I did a little research, and decided we would head toward Plain and Fancy, in the little town of Bird-In-Hand. This is a little less than 1 1/2 hrs from home. I have been in this area many times, but not in recent years (since we had been living in FL and all!) Rt 340 is a beautiful road to drive along!
Tara watched "Twilight" on the way, and I enjoyed seeing all the things that had changed along the way. Part of this route was my daily commute at one time, so it is interesting to note all the changes, and the "remember whens".
Once you get closer to the Lancaster area, the area turns more rural with lots of farms. This area was originally settles in the 1700s and much of the land was granted to the Amish people by William Penn. There are farms that have been in the same family for 300 years. If they were to sell this land today they would be millionaires many times over, not having to work another day in their life, but that is not the Amish way! That is not to say that they don't find ways to make some extra money.
This is what gives you the FIRST clue that you are close!
We arrived at our destination and of course the 12 yo had to be difficult and was going to "stay in the car". I told her we planned on taking a "buggy" ride, and she might have a long wait. Seems her stomach was bothering her. So there are no pics of her on this day, or my mother as a matter of fact, as she does not really like to be photographed!
We signed up for our buggy ride at Aaron and Jessica's Buggy Rides which is found right near the "covered" bridge on the property of Plain and Fancy. ($8 per adult, $5 for child for 1/2 hr. I had printed a $2 per adult discount coupon on line). To let you know, recently Tara and I went on a carriage ride through several of the historic areas of Philadelphia. We did have the carriage to ourselves, but that ride set us back $80!!!
We had to wait about 1/2 hour for our turn, but it was a comfortable day, and there is a nice shaded area to sit. We saw several horse and buggies drive by while we waited.
This was our ride, and as you can see, this is a wagon! Mike and Ike were the "muscle" that got us where we wanted to go. We were with a group of 7 from Denmark, Mom a nurse, Dad a doctor, and 5 children, the youngest a little cutie named Lukas! Also with us were a group of four from Rhode Island, mom, dad and two little girls. The three younger ones got to ride in the front with Abe our driver.
Abe was raised Amish, one of 11 children in his family. His father was a Bishop, and he said he and his siblings were raised to be examples, so they were very strict. Abe chose not to join the Amish way of life when he was "of age", which is the perogative of all Amish children. He laughed and said this means I can tell you anything you want to know!!! Because he chose not to join when he was "of age", he was not shunned by his family. Only when you join, and then choose to leave are you excommunicated. This is the only picture I have of Abe.... He was very nice and was great with the children.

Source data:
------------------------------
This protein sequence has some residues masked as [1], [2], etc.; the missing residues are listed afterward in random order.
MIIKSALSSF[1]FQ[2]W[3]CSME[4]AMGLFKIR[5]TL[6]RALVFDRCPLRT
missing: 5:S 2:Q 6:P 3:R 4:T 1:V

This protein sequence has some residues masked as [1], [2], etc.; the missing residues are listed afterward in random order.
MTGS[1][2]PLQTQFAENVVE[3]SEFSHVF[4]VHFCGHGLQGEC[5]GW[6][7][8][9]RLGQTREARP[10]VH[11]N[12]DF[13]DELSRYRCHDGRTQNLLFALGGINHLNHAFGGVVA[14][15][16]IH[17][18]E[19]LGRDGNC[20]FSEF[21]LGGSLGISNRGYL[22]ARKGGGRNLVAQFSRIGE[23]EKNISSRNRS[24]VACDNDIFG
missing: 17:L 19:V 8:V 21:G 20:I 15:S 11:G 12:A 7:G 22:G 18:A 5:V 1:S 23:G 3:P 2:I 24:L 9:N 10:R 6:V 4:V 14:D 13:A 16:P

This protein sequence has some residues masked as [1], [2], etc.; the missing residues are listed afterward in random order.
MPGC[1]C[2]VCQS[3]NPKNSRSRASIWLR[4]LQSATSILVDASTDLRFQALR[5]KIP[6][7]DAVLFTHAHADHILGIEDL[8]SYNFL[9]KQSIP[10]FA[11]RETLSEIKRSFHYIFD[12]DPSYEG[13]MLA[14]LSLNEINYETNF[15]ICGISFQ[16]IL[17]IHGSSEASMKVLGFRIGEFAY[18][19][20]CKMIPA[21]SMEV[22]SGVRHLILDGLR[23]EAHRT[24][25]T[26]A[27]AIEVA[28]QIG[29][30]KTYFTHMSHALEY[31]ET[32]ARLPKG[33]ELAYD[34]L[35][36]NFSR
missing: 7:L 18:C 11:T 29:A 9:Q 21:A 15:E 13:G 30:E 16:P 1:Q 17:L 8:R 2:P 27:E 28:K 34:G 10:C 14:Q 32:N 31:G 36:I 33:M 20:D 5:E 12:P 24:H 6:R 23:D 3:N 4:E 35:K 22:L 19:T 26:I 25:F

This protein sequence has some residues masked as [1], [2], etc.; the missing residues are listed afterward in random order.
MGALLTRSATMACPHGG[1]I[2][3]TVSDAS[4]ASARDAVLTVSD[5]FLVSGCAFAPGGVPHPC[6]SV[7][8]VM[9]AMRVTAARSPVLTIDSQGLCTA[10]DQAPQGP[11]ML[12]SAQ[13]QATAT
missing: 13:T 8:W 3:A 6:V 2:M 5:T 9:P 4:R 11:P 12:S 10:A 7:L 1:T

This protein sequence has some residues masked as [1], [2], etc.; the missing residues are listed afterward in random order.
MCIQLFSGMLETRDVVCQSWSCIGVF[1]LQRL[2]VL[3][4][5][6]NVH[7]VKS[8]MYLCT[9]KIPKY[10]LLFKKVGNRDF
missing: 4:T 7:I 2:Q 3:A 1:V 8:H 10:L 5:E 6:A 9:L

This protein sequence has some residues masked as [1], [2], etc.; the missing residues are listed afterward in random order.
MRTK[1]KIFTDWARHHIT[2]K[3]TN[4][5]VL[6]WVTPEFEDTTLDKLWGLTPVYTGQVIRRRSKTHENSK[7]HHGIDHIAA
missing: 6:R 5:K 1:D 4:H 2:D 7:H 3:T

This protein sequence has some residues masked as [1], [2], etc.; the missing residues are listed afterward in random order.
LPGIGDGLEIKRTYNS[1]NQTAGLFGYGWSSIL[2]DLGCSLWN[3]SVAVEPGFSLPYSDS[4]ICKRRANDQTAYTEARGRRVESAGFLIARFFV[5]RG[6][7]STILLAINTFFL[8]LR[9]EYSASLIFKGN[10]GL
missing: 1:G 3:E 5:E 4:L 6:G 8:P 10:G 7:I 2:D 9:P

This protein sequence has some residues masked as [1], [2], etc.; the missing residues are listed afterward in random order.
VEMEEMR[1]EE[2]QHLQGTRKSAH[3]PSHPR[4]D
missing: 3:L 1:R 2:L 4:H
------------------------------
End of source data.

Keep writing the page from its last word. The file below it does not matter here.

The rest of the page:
Abe told us of some of the Amish ways, and some history. Having been raised in relative close proximity to the Amish, and having several family friends who were PA Dutch, we knew a bit more than the other folks, but still learned some things!
Many of the farms are predominately dairy farms. Hershey is about 40 miles from this area, and many of the farms sell their milk to Hershey for making chocolate. They also have crops like corn, tobacco and alfalfa. Yes, the Amish can smoke!
Our ride took us through this farm, but at the owner's request we were not able to take photos while on the farm. It was beautiful. One of the Amish men was out selling home made choc chip cookies, pretzels, lemonade and decorated horse shoes, as well as bottles of cold water! I don't know how many buggies go through each day, but he made $10 off of our wagon! The lemonade was fresh squeezed, and I don't know what they seasoned the pretzels with, but they were yummy too!
This is a scooter bike that the kids use to get around. Abe said these have not always been allowed, as they though the kids could get too far too fast on them! LOL
One of the reasons Abe told us that he did not join was that some of the rules (man made, not from the Bible) didn't make sense. Amish can not have electricity in their homes, nor own cars, but they are allowed to use gasoline to run generators for their barns, and they can hire someone to drive them if they need to get livestock, etc somewhere that they can't get with their buggies. They also use modern hospitals/doctors, as they do not have the education to go to medical school. Depending on the order of the Amish, these rules vary. They do not want technology to get in the way of the family!
The Amish children are still taught in one room schoolhouses with one teacher for all of K-8th grade. None of them have more than an 8th grade education. Each "district" within the community has it's own school, and all the children walk to school as they are never more than 2 miles apart. There is NO homework, as they have plenty of work to do on the farm and in the home!
A few random facts... I wish I could remember them all!
- The average Amish family has 7 children.
- Only about 4% choose to not join the Amish church when they are of age.
- Amish can be found in 24 states, Central America and Canada.
- Due to the large size of the families, they are moving into new places where they can find cheap land. Recently they have been moving to Colorado from the Lancaster area.
- Lancaster has the 3rd largest Amish population in the US.
Next up, lunch at Plain and Fancy